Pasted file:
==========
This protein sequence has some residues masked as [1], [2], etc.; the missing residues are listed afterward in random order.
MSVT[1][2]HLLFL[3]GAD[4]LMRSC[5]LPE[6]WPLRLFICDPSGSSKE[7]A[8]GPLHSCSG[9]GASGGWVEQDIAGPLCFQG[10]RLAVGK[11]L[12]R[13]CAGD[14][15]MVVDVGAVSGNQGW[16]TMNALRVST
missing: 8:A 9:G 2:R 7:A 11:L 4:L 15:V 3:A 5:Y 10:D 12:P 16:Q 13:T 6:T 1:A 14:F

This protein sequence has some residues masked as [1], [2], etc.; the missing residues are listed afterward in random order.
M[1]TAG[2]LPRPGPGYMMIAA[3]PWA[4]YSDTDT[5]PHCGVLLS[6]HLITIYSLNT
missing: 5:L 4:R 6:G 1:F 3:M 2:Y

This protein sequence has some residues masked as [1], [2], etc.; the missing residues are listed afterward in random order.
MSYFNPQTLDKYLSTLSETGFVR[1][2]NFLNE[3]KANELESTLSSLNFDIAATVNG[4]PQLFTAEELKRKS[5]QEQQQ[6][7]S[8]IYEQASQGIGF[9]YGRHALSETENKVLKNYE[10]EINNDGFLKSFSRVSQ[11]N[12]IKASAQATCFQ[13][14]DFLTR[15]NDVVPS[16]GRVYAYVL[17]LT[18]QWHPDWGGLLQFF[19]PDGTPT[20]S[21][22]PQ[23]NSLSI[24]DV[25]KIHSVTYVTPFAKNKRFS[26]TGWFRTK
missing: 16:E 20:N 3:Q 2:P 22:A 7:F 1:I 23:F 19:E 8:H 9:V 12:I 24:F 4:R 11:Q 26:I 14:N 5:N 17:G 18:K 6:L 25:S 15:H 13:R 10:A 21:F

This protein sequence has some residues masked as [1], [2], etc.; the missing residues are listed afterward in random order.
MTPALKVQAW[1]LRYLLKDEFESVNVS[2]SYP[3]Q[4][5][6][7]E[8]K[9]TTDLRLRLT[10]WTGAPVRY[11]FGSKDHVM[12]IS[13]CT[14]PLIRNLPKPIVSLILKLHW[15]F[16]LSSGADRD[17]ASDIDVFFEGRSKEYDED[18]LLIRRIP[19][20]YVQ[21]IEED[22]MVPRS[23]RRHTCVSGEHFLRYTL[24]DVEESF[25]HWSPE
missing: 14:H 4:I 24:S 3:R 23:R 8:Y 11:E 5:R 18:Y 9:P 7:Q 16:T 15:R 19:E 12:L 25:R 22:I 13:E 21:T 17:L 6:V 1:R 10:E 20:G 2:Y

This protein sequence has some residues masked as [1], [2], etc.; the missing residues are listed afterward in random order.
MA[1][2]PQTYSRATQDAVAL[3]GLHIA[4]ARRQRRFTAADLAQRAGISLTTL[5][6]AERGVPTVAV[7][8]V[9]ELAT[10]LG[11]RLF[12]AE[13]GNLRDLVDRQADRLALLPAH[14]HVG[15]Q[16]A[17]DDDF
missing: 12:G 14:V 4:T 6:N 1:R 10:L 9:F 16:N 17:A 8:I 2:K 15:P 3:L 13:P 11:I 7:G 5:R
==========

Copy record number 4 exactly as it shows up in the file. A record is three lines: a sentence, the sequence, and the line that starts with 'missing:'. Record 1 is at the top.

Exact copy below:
This protein sequence has some residues masked as [1], [2], etc.; the missing residues are listed afterward in random order.
MTPALKVQAW[1]LRYLLKDEFESVNVS[2]SYP[3]Q[4][5][6][7]E[8]K[9]TTDLRLRLT[10]WTGAPVRY[11]FGSKDHVM[12]IS[13]CT[14]PLIRNLPKPIVSLILKLHW[15]F[16]LSSGADRD[17]ASDIDVFFEGRSKEYDED[18]LLIRRIP[19][20]YVQ[21]IEED[22]MVPRS[23]RRHTCVSGEHFLRYTL[24]DVEESF[25]HWSPE
missing: 14:H 4:I 24:S 3:R 23:R 8:Y 11:E 5:R 18:Y 9:P 7:Q 16:T 15:R 19:E 12:L 25:R 22:I 13:E 21:T 17:L 6:V 1:R 10:E 20:G 2:Y